1. Editorial: A positive state for learning
We have CorporateCoach readers all over the world and I am making some international trips to meet readers and discuss overseas activities.
Here are some dates. If you would like to meet, please contact me.
Also note this diary date for our second workshop on building a successful business consultancy practice: Monday 21 June, "Lessons from CoachVille", Birmingham, UK.
Last week I was asked to submit a proposal for some presentation skills training. We offer three modules. The first, 'Introduction', is aimed mainly at creating a positive attitude to presenting in public. Participants start by talking one on one, then work in pairs, then speak to larger groups. In the afternoon they make team presentations. I choose outrageous subjects and the groups respond in kind. We have a lot of fun and everyone goes away looking forward to the next sessions. These are for smaller groups and focus on practical coaching.
Recently I visited a public speaking club, at which members get lots of practice and feedback. They had some very accomplished speakers. There were two of us visitors and we were asked to give a talk to introduce ourselves. In each case we were told words to the effect. "Don't worry. This will be your worst experience. Each occasion in the future will be less bad."
What an example of setting up a negative state! I am sure that their motives were good. Many people are nervous of speaking in public, but there is no benefit in imprinting the fear - even if it is to reassure people that things will get better. It is rather like telling a child not to worry. The dentist has lots of ways of ensuring they don't suffer pain.
I understand that in Japan, when young children have their first lesson on the violin, they and their parents and friends gather. Before they play a note, each child is given a violin to hold and asked to walk out onto the stage. Here they are greeted with rapturous applause. Surely, this creates a more positive attitude to learning!
HOT NEWS: Another product release from Andrew Halfacre
This game can be used to help teams understand the impact of communication between those who develop plans and those who have to implement them. It also highlights helpful and not so helpful behaviours when planning, assigning or completing tasks. Teams that regularly work on problem solving will find the game useful for alerting them to factors that encourage or restrict effectiveness.
It can be played at several levels of complexity [MORE].
LETTER TO THE EDITOR:
I value your newsletter immensely - however I was disappointed to see one of your topics called meeting skills for "chairMEN.......as a woman who chairs lots of meetings this seemed rather outdated. Chair person or just chair ....are much more common these days.....and thanks again for a great newletter.
2. Coaching notes: Accelerated Induction
Recruitment is becoming an increasingly important part of a manager's job. And, according to Fortune Magazine, senior managers fail, more than any other way, by failing to place the right people in the right jobs – and the related failure to resolve ‘people’ problems in time.
Recruitment is expensive:
– and that is assuming that the new employee performs well and stays.
Including coaching in the recruitment process can significantly reduce the total cost of replacing key staff by managing the induction process to ensure that the new incumbent becomes effective in the minimum of time. Ideally, this can be reduced by half.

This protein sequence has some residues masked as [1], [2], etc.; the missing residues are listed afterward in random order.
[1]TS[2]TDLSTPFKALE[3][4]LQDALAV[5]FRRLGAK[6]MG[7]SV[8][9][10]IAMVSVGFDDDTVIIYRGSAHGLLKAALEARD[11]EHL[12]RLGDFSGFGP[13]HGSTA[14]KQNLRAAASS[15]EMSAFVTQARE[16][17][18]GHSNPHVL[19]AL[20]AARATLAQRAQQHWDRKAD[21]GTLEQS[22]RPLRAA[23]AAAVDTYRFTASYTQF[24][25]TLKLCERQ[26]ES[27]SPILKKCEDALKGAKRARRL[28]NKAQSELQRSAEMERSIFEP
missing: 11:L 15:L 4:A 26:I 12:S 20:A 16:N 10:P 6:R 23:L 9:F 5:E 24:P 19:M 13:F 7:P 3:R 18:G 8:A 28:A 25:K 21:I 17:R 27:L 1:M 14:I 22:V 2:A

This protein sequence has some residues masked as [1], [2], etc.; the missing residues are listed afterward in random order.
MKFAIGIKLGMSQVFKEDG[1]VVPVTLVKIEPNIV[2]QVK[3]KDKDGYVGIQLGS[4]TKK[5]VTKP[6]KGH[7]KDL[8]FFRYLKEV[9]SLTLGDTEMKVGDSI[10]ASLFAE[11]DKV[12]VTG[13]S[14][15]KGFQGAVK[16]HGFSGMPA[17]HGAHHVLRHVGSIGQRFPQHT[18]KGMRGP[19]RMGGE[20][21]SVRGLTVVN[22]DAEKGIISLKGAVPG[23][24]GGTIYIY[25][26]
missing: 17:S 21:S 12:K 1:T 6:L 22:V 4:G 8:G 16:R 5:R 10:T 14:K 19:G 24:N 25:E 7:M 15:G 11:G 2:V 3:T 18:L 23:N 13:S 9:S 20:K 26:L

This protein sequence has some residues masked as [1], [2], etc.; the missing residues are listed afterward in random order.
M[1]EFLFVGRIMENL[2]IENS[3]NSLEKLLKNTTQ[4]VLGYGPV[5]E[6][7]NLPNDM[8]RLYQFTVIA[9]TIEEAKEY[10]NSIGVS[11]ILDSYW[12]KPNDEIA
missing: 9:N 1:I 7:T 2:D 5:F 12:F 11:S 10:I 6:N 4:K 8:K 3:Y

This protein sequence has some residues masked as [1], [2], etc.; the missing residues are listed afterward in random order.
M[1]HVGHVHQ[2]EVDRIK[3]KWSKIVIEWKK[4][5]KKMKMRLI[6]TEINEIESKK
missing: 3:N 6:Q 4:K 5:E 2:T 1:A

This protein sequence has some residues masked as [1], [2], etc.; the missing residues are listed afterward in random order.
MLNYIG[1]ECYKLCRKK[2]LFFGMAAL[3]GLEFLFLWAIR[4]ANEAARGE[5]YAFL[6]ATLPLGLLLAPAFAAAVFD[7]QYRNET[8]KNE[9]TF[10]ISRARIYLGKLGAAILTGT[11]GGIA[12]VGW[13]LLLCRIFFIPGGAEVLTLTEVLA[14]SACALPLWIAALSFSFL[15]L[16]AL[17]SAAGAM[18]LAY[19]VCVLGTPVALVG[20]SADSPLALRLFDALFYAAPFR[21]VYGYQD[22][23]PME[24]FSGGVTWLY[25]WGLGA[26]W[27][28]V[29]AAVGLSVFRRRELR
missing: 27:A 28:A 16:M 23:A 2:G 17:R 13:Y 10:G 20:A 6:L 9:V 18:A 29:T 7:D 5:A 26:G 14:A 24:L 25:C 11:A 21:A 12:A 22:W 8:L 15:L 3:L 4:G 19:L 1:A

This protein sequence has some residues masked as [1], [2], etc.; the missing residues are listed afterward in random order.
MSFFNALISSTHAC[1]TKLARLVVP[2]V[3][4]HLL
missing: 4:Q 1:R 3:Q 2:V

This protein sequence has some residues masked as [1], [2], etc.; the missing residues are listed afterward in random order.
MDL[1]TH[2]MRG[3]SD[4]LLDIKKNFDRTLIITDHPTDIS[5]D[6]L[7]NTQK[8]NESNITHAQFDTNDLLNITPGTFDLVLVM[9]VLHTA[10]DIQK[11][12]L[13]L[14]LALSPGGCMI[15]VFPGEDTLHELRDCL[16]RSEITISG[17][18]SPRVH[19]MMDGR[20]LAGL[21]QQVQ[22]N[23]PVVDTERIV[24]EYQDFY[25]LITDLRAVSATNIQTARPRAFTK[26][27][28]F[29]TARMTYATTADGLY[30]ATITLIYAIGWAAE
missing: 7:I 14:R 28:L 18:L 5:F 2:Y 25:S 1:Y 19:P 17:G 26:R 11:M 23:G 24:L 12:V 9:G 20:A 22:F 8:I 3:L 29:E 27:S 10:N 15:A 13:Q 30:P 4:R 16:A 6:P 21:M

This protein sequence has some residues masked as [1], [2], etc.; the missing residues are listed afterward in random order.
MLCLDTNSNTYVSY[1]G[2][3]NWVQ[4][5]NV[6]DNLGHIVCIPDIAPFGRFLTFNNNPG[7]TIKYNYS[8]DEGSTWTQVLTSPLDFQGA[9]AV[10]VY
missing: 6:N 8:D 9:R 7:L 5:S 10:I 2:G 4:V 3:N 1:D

Management teams are rarely taught the skills of recruitment, interviewing and induction – and once selection has been made they tend to focus back on their own day-to-day responsibilities. Induction coaches take over responsibility from the recruiter for supporting the team and helping them prepare for the arrival of the new team member. They clarify immediate expectations, agree an induction programme and discuss team re-building opportunities.
It is unlikely that the new employee will arrive fully capable of the job – that might imply that the employer has over paid and the post is insufficiently challenging. More likely he/she will need to hone some skills and gain some specific experience on-the-job. Coaching helps identify needs and supports the employee in filling the gaps.
New employees want to make a good impression, and may be unwilling to ask for information, clarification or help. A coach can act as an independent go-between.
In many cases a new director will be getting his/her first experience as a board member. This represents a significant change from being a manager, and early coaching in director responsibilities and skills will significantly enhance his/her performance. Often this is an opportunity for the whole board to review its processes, and for some general director development.
We aim to make the Brefi Group web site the premier developmental site for teams and individuals in organisations, so do please send us your suggestions and requests for further development. And let us know what you think of this newsletter, and comment on the content.
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Brefi Group is a change management organisation that provides corporate coaching, consultancy, facilitation and training. Be sure to visit the Brefi Group web site at http://www.brefigroup.co.uk
We hope you enjoyed this issue of CorporateCoach. If you would like to learn more about how we can work together, then please contact me, Richard Winfield:
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